There is no shortage of examples of businesses that effectively used technology or have successfully disrupted industries with the use of an emerging technology. Think about Uber, Amazon, Google, and Apple.
For government agencies, it’s often a different story.
A recent post from the Harvard Business Review, however, provides some helpful hints on the governments can become more innovative in employing technology and a customer-focused strategy in order to better serve its constituents.
The advice provided by writer Steve Ressler is applicable to businesses looking to turn page views into sales as they are to local governments looking for ways to make the process of obtaining a driver’s license faster:
- Scale up: In the online consumer space, cultivating a large audience is critical. Social networks become more valuable when more people sign up for it, sites gain greater influence when they have more subscribers. Government services like those offering online tax filing or transit schedules also need to generate larger audiences. Think big. Measure impact not terms of thousands of downloads but rather in the tens of thousands or even millions, says Ressler.
- Make online initiatives work with offline efforts – Just because your department has decided to go online doesn’t mean you can leave behind constituents that are still living in the offline world. Instead, government offices should strive to create contact to as many touchpoints as possible or as needed. For example, if your office is making changes to regulations that will impact constituents, don’t just announce it on the Web site. Consider posting on social media accounts, billboards, send out mail, put up posters in community centres.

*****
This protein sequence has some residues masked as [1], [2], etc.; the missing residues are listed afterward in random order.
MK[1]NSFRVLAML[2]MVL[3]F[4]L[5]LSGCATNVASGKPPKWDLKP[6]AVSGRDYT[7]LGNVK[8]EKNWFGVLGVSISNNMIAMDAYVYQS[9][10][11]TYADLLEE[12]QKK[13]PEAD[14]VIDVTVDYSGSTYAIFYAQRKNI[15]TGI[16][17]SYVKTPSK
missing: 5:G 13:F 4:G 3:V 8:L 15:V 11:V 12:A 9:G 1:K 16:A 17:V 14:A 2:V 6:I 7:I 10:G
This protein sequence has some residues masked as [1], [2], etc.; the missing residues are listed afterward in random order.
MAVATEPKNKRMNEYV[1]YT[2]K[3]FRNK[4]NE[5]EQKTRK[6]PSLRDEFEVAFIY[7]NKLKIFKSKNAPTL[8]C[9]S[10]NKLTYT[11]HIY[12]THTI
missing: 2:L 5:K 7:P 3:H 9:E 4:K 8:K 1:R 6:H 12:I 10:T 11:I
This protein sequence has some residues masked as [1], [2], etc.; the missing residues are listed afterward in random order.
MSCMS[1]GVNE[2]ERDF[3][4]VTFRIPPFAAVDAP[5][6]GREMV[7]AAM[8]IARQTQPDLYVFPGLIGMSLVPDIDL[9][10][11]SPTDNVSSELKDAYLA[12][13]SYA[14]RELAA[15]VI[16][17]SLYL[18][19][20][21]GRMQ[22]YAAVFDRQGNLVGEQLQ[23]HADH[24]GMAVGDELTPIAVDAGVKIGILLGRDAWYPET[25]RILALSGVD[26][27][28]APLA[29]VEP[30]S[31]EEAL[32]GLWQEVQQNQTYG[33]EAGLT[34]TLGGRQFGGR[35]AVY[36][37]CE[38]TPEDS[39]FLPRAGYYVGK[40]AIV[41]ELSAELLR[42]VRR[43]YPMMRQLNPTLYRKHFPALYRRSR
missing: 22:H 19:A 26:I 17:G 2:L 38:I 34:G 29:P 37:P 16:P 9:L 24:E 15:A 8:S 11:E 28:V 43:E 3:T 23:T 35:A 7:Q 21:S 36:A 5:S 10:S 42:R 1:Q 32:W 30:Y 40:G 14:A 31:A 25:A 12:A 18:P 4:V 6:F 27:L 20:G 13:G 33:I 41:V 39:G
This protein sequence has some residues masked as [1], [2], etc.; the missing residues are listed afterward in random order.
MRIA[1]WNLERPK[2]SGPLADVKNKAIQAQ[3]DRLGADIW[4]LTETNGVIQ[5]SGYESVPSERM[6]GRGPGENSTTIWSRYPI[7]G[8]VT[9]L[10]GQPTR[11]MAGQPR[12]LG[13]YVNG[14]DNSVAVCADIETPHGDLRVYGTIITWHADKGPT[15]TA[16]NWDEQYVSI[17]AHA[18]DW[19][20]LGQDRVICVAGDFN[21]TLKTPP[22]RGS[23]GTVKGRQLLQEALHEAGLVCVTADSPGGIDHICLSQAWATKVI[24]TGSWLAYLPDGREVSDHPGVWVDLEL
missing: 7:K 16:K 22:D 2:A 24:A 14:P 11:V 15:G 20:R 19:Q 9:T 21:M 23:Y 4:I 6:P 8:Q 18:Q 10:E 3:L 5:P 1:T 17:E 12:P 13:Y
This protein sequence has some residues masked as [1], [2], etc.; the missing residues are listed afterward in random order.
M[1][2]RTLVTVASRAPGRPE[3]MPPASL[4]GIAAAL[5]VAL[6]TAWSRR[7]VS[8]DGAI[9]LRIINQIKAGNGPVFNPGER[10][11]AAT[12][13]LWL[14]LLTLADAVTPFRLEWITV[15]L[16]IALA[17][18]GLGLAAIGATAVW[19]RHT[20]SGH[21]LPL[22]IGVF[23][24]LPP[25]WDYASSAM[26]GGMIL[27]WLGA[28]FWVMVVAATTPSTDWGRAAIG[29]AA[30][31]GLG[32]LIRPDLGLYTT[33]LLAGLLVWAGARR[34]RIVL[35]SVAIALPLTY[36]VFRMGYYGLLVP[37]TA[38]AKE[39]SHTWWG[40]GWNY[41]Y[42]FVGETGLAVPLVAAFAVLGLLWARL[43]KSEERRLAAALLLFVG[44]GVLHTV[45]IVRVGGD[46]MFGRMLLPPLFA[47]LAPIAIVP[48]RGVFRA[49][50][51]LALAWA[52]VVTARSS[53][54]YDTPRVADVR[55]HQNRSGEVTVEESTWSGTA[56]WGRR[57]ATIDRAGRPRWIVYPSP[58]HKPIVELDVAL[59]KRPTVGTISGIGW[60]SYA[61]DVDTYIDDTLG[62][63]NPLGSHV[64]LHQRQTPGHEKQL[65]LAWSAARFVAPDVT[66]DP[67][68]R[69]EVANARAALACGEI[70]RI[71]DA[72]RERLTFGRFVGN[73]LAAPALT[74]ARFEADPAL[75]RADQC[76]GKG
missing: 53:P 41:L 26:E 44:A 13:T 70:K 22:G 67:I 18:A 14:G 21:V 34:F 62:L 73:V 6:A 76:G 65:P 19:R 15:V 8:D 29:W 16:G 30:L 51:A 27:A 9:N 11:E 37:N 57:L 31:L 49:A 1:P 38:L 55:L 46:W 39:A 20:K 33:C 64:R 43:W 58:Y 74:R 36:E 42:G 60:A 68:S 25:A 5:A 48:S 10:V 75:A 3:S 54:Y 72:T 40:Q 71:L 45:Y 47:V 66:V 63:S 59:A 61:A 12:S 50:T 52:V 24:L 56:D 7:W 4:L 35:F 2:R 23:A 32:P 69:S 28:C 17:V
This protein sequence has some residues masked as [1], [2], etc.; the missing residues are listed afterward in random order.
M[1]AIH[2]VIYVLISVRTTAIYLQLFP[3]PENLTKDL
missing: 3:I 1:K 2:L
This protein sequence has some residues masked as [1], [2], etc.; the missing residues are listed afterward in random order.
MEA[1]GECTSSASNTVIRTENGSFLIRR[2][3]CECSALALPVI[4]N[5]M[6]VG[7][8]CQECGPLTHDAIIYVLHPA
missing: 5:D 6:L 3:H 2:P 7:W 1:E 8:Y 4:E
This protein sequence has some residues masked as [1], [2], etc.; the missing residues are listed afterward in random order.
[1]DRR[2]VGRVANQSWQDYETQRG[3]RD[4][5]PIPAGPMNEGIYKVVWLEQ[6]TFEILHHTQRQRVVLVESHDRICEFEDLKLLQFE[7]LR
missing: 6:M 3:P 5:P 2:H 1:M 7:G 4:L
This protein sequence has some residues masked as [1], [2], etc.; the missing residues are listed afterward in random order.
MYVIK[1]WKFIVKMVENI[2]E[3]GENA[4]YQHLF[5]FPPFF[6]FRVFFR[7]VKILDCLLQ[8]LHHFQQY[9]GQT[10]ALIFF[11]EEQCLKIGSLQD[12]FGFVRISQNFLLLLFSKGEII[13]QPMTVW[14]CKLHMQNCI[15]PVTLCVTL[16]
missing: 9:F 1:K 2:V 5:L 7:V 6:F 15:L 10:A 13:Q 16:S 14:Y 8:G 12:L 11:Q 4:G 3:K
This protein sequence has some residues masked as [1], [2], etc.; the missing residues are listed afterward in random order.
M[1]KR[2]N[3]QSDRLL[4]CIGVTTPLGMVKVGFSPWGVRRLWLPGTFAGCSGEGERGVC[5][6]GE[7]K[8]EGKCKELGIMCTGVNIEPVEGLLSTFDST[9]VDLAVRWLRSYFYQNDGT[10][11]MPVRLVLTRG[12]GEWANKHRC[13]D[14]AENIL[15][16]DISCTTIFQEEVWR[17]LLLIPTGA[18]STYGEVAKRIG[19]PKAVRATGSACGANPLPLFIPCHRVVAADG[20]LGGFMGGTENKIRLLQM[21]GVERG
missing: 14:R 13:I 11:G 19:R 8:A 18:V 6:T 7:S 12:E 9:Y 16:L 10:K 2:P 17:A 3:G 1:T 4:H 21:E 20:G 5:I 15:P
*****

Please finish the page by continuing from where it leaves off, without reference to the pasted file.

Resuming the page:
- Strive for seamless connection – In some jurisdictions, people download one app to pay parking tickets, open up an online account to pay for taxes, create another one to view and manage their unemployment benefits, and yet another one for viewing trash collection schedules. Municipal services information is an area the government actually has an advantage over businesses. Consider making things easier for people. Perhaps a single site that provides a centralized source of information as well as one that allows users a way to access services and interact with the government.
- Segmentation – Businesses pay big bucks to companies that can help them segment and better target their audience. Government agencies can use the strategy of developing targeted campaigns to broadcast specific messages to the particular group that it is intended for, instead of using a scattershot method.
- Use influencers – Companies often use so-called “evangelists” and influencers, people who are well-known and respected in their areas of expertise, to broadcast key messages to a target audience It is a big challenge, but government agencies can identify people in the community who could become an advocate. Ideally, these are people who are genuinely interested in the community, the services government provides and the well-being of others. These are people who connect and engage with others. Ressler says such people would be likely to share online content with friends and families or her disseminate information they believe is helpful and are also likely to respond to calls for volunteers.